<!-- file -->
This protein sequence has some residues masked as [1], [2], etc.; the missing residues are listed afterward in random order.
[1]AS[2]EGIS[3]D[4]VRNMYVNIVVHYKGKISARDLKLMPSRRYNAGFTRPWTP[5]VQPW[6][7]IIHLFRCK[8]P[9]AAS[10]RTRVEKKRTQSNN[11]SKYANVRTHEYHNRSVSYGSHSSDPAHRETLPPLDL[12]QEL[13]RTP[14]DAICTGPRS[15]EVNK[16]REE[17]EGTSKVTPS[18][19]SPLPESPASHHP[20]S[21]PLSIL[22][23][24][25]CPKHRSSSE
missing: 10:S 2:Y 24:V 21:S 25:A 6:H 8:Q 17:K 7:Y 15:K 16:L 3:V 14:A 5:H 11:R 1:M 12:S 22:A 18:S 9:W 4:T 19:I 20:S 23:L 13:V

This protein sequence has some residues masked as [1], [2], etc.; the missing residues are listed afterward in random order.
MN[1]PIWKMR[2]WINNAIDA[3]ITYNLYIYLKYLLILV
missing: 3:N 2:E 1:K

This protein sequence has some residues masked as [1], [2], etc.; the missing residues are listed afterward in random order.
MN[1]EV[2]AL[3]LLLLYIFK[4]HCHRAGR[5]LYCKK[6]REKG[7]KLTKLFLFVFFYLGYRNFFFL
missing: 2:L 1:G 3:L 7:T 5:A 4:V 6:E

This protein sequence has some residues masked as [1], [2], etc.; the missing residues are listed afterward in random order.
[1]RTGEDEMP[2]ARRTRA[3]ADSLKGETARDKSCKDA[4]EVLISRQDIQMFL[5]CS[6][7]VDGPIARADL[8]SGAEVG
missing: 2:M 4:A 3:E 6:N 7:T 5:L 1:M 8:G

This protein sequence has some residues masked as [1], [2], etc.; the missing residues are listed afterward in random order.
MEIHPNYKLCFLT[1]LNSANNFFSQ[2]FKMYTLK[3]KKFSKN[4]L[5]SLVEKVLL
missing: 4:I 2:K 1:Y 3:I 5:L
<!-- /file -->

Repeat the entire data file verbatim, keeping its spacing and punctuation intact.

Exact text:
This protein sequence has some residues masked as [1], [2], etc.; the missing residues are listed afterward in random order.
[1]AS[2]EGIS[3]D[4]VRNMYVNIVVHYKGKISARDLKLMPSRRYNAGFTRPWTP[5]VQPW[6][7]IIHLFRCK[8]P[9]AAS[10]RTRVEKKRTQSNN[11]SKYANVRTHEYHNRSVSYGSHSSDPAHRETLPPLDL[12]QEL[13]RTP[14]DAICTGPRS[15]EVNK[16]REE[17]EGTSKVTPS[18][19]SPLPESPASHHP[20]S[21]PLSIL[22][23][24][25]CPKHRSSSE
missing: 10:S 2:Y 24:V 21:S 25:A 6:H 8:Q 17:K 7:Y 15:K 16:L 3:V 14:A 5:H 11:R 1:M 12:S 22:A 18:S 9:W 4:T 19:I 20:S 23:L 13:V

This protein sequence has some residues masked as [1], [2], etc.; the missing residues are listed afterward in random order.
MN[1]PIWKMR[2]WINNAIDA[3]ITYNLYIYLKYLLILV
missing: 3:N 2:E 1:K

This protein sequence has some residues masked as [1], [2], etc.; the missing residues are listed afterward in random order.
MN[1]EV[2]AL[3]LLLLYIFK[4]HCHRAGR[5]LYCKK[6]REKG[7]KLTKLFLFVFFYLGYRNFFFL
missing: 2:L 1:G 3:L 7:T 5:A 4:V 6:E

This protein sequence has some residues masked as [1], [2], etc.; the missing residues are listed afterward in random order.
[1]RTGEDEMP[2]ARRTRA[3]ADSLKGETARDKSCKDA[4]EVLISRQDIQMFL[5]CS[6][7]VDGPIARADL[8]SGAEVG
missing: 2:M 4:A 3:E 6:N 7:T 5:L 1:M 8:G

This protein sequence has some residues masked as [1], [2], etc.; the missing residues are listed afterward in random order.
MEIHPNYKLCFLT[1]LNSANNFFSQ[2]FKMYTLK[3]KKFSKN[4]L[5]SLVEKVLL
missing: 4:I 2:K 1:Y 3:I 5:L